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Minister congratulates disabled New Zealander for award

Minister congratulates disabled New Zealander for winning broacasting award

The Minister for Disability Issues Tariana Turia has congratulated disabled New Zealander Jai Waite on winning the prestigious international Apollo Award for the editing of a documentary about a man with a disability. Jai received the award in Singapore as part of the Broadcast Asia Conference.

“Jai’s achievement is amazing. Although he lives with quadriplegia which has limited his use of his arms and legs, it has not prevented him from working full-time in a job which he obviously loves and which he has excelled at on the international stage,” says Minister Turia.

“I congratulate him on winning this award and for teaching us all that living with disability does not have to limit your participation or success in the community or indeed around the world. Jai is a role model not just for others who are disabled but also for the able bodied,” says Minister Turia.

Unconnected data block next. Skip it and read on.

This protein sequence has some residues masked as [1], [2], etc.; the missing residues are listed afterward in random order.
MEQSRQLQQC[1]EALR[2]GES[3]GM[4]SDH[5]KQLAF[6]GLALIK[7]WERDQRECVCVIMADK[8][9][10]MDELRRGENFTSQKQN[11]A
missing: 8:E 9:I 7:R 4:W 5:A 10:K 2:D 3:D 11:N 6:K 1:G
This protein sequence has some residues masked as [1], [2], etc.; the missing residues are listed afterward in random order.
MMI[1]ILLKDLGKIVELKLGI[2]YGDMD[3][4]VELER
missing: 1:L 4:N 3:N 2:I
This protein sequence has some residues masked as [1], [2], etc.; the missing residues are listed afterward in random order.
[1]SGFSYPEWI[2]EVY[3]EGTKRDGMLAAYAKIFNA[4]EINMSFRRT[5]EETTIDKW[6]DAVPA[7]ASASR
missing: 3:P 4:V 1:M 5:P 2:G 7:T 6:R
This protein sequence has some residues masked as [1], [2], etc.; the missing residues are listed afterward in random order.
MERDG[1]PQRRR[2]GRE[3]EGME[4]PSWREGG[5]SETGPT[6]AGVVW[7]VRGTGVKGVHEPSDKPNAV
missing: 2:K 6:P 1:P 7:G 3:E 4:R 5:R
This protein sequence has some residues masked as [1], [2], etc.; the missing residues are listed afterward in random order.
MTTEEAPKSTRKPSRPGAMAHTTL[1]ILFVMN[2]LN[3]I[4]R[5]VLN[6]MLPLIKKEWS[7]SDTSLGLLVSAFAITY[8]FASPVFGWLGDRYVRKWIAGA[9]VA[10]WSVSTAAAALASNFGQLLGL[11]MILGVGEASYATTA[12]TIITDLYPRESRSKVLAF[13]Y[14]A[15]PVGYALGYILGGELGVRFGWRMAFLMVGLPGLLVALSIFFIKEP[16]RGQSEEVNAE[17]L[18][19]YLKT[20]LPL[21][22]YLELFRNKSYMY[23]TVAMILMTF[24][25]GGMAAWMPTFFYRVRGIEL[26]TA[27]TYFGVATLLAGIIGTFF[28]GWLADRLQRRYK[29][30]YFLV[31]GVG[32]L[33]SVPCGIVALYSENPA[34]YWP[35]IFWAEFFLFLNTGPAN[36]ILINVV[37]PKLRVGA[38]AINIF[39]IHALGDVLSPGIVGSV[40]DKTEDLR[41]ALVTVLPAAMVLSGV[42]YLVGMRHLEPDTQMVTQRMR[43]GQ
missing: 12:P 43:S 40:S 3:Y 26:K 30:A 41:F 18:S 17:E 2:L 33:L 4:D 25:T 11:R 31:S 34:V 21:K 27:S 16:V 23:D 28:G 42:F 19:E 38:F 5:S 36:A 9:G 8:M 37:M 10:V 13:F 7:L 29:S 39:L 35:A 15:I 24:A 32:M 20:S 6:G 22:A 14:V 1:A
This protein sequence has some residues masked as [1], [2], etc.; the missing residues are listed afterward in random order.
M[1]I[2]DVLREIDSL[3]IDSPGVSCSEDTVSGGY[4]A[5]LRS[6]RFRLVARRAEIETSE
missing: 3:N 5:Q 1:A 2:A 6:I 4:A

Jai Waite runs the post-production department for Attitude Pictures Ltd which produces the television programme ‘Attitude’ and has been working there for seven years. He won the editing award for a documentary called ‘Jimmy Wants a Job’ – a true story about a young Auckland man with Asperger’s Syndrome, who desperately wants a job and may have found the perfect opportunity. Jimmy is the son of well-known media commentator Russell Brown.

Jai is also a Paralympic Gold medallist in Wheelchair Rugby and is currently training to become a track wheelchair sprinter.

“I would also like to congratulate the producers of Attitude Pictures which is in its 10th year of production – it is one of the finest programmes on New Zealand television. It has not only given a voice to those who live with disability, but it has opened the world of those who live with disability to the rest of the community. I would also like to thank Jimmy for allowing a documentary to be made about his inspirational story. It is stories such as these that remind us all that those with disability have a right to live a full life, to work, to socialise and to participate in the community just like everyone else. Ngā mihi nui ki a koutou katoa.”

ends

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